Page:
So we are looking at focusing on valuable community of a way of at least insuring that access to information can be realized when we have been in full connectivity through Internet. Thank you.
>> I think as far as I can recall ...
>> Yes. In 2007‑2008 when Kenya, the post election violence was taking place, we walked with the women who underwent ‑‑ worked with the women who underwent physical abuse, rape, other things. And we partnered with Agent Action. Those women who were especially HIV positive because of the provisions. So we were able to work with them to make sure that we highlighted wherever they were using the mobile phones and again multimedia connectivity became a factor. So the doctors were able to actually be able to work with them to tell them how to take their medicine. And those who didn't have medicine, they're told where to get them. So as a result of highlighting their voices, the doctors in this country were able to realise that there's a valuable group within the women who are HIV positive who needed Agent Action, especially access to medicine.
So the way we used the Internet and also the mobile phone as well as the radio was to make sure that the voices were highlighted, especially this valuable group which at that time nobody thought of. Thank you. (no audio).
>> Hello. All of you gathered to look at the potential of using information and communications technology as an inclusion tool for vulnerable groups. My name is John Kearns and I'm the CEO of Patras in Dublin. I wanted to share with you our experience of helping disadvantaged groups using all the tools available to us. In particular, I want to use a case study of one project in development to show the needs that exist in the immigrant community and how we used ICT as an aged training and, in turn, integration. ‑‑ is an interactive startup guide for Internet entrepreneurs. European Union Leonardo daVinci ‑‑ a web‑based information and training resource specifically for immigrant entrepreneurs. It was developed taking into account the specific needs of immigrants and ethnic minorities in establishing a business.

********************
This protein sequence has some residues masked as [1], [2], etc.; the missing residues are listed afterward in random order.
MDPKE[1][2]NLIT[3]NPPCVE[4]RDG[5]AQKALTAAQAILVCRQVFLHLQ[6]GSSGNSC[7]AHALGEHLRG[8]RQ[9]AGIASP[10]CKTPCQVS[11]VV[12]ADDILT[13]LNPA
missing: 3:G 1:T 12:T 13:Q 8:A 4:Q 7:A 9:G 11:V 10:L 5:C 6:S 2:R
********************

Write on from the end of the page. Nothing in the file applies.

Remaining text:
The project was launched in October 2008 and ran for a total of two years during which the team devised and compiled the online training programme together with videos and exercises for potential entrepreneurs. Drawing on materials developed previously by other EU‑funded programmes, the project aimed to address the particular needs of immigrants in getting new business off the ground. It aimed to directly compliment face‑to‑face classroom training packages, providing additional support and compiling business plans, networking strategies and other skills.
The organizations were ‑‑ in northern island, IRS in Germany, the migrant rights' network in the UK. The Northern Chamber of Commerce in Poland, the institute for small medium sized enterprises in ‑‑ and my own organisation, Patras in Ireland.
Patras has worked in many projects to counter the immigration barriers experienced by third country nationals into the society.
Activation measures have long been recognized as a means of helping to achieve social inclusion. This is even more true in the case of female immigrants for whom isolation can deny both integration and activation.